Management accounts equip the company’s decision-makers with the data needed to steer the business effectively, all to give them financial leverage. Below shows what are management accounts used for in business and outside.   

Track Performance and Enhance Growth

Key performance indicators (KPIs) are crucial metrics for business performance. Regularly comparing management accounts helps monitor financial growth and individual performance, such as improving the timeliness of accounts receivables.

Control and Reduce Expenses

Management accounts help track costs accurately, whether operating or overhead expenses, identifying areas for expense reduction. Regular reports also streamline year-end accounting, potentially reducing associated costs. 

Manage Cash Flow and Streamline Processes

Detailed expense tracking provides insights into spending patterns, facilitating better financial accounting management and resolving cash flow issues early on. Understanding cash flow also improves business processes, such as enhancing collection flow or developing loyalty programs for prompt-paying customers.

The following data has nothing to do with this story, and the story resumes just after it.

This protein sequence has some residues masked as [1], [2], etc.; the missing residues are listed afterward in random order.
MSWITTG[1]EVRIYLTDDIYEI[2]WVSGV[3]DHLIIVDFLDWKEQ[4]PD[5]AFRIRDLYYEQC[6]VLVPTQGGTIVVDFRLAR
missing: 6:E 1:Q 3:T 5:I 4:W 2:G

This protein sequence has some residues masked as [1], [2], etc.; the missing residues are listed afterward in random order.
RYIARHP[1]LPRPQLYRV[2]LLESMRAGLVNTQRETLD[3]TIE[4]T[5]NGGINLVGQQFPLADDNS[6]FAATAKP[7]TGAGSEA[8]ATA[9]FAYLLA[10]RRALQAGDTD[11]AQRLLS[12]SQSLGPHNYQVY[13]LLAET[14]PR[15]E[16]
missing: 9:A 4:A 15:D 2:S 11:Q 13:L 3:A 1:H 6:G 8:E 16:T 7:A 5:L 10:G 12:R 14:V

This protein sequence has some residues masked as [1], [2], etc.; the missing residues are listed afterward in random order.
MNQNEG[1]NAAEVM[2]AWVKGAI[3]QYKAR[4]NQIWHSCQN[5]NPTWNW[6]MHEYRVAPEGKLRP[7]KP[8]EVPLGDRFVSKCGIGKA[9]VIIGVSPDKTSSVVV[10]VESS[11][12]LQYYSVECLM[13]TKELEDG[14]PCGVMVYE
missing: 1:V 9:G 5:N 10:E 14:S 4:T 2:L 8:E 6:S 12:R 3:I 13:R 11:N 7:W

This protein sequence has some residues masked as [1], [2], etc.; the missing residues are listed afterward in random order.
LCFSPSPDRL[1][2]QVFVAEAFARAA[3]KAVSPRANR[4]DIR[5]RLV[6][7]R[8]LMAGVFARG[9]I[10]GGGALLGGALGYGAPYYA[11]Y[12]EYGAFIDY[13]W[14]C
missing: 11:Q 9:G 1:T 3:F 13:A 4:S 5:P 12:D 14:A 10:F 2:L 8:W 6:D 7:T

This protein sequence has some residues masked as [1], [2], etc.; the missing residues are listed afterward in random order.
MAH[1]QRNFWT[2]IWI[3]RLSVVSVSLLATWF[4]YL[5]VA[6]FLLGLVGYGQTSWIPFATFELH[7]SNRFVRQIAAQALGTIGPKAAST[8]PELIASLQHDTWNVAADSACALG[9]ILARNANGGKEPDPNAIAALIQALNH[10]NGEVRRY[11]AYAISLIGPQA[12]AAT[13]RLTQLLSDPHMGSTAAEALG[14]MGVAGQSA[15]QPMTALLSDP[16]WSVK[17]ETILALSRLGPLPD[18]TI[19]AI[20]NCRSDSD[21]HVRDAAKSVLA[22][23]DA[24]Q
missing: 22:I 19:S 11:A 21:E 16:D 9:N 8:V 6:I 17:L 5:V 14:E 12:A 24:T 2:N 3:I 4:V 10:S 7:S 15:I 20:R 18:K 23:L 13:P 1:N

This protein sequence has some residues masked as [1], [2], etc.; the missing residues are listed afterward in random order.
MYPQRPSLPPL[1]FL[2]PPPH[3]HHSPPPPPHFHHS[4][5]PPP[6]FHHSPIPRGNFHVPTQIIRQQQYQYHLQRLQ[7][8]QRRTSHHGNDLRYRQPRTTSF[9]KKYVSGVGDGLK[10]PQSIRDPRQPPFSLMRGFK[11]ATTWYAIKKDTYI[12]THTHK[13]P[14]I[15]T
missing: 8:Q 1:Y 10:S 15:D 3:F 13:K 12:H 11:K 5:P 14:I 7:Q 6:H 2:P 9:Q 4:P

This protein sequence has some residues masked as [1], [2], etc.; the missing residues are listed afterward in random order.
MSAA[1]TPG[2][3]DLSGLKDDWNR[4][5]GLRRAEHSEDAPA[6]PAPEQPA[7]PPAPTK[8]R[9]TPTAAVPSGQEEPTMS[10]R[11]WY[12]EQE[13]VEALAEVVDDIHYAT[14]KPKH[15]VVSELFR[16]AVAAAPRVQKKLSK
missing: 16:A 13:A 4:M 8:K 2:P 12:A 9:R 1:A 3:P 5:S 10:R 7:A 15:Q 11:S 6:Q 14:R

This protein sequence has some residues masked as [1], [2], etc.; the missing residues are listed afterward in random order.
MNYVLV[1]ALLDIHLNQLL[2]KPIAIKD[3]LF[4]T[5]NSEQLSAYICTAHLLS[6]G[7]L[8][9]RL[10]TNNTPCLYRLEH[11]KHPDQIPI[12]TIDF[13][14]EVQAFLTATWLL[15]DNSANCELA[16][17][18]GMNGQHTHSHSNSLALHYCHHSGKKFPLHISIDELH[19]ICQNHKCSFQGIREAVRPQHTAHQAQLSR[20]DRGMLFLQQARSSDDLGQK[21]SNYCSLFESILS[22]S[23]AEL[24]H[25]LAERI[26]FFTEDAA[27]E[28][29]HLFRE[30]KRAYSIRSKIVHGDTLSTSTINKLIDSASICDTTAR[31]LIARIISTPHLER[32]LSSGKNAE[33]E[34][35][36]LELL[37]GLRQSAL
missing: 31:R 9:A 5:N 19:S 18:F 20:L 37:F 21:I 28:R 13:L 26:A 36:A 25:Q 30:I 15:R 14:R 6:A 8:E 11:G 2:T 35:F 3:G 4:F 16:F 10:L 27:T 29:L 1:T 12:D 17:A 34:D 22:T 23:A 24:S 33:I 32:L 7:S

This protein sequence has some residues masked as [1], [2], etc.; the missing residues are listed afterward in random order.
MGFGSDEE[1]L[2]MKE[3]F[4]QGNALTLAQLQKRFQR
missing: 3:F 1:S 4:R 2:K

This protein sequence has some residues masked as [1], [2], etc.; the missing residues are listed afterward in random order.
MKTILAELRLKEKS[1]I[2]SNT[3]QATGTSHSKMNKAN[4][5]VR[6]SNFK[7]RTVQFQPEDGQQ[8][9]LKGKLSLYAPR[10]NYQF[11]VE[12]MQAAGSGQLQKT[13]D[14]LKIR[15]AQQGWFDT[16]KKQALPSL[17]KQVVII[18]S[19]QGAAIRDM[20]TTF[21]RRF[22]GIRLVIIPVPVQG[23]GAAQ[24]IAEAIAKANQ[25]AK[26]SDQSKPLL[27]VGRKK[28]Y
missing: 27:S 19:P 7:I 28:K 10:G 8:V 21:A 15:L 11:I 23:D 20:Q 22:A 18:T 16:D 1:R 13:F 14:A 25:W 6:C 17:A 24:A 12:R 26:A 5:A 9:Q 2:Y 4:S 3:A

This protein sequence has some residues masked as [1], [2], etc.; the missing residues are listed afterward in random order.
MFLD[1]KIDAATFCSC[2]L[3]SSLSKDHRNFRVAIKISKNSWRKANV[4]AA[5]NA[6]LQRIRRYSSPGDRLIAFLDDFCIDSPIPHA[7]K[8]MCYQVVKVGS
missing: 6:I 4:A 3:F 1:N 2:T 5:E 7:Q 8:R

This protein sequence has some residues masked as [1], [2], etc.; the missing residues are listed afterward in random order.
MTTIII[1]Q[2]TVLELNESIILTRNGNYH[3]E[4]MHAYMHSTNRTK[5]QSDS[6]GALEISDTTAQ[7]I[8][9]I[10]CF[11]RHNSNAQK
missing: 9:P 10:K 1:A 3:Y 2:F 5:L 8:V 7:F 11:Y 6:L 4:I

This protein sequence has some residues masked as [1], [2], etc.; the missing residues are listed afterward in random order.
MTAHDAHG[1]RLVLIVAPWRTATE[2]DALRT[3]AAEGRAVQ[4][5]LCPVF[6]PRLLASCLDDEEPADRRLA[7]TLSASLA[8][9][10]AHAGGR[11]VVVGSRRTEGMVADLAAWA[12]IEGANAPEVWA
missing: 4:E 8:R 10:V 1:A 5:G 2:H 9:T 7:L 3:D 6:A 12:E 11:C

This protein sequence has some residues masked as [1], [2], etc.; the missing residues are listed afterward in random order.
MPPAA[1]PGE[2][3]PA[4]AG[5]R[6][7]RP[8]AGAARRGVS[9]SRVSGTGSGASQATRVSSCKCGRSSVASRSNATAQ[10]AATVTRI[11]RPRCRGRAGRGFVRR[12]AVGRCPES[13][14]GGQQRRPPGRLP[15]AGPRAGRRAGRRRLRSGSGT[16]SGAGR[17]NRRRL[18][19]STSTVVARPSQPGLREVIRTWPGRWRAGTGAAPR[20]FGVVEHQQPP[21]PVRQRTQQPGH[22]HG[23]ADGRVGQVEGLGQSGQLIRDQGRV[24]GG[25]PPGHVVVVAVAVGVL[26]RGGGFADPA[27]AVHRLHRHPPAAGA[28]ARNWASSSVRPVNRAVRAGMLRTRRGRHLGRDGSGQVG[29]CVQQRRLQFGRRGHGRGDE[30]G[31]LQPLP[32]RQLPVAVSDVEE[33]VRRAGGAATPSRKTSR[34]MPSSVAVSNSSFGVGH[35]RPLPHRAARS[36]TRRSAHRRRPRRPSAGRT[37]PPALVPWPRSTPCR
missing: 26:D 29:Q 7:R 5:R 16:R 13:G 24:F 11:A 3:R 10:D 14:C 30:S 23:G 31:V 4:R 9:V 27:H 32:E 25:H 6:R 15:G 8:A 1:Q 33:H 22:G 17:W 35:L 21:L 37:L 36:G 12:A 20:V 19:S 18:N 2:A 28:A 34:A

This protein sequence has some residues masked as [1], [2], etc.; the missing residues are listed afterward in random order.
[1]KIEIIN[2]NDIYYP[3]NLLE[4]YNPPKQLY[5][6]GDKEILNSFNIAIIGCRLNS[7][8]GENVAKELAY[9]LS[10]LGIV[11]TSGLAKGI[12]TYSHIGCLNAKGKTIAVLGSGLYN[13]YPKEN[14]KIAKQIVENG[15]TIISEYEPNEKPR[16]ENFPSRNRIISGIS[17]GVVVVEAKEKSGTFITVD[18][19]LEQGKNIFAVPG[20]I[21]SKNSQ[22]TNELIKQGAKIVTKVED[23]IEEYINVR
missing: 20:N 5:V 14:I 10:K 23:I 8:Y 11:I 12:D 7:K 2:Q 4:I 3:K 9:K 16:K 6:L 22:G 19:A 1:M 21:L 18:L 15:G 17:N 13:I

Plan Strategically

Management accounts reveal income and cash flow patterns, aiding in accurate revenue forecasting and strategic planning. They help identify underperforming areas and prepare for seasonal cash flow variations.  

Make Informed Decisions

By identifying sales trends and other timely data, businesses can manage inventory effectively, consider diversification, or decide on expansion. Management accounts also help identify adverse trends in real time, enabling prompt corrective actions. This proactive approach supports better decision-making throughout the year.   

Detect Fraud Early

Regular financial reviews through management accounts help uncover fraudulent activities early, protecting the business from significant losses. 

Optimise Tax and Dividend Planning

Up-to-date financial information from management accounts enables better tax liability management and dividend planning, maximising tax savings. 

Attract Funding

Management accounts’ KPIs and insights makes the business more attractive to investors and lenders. Regular reporting, including plans to address issues, increases their likelihood of securing better loan terms and lower-cost facilities.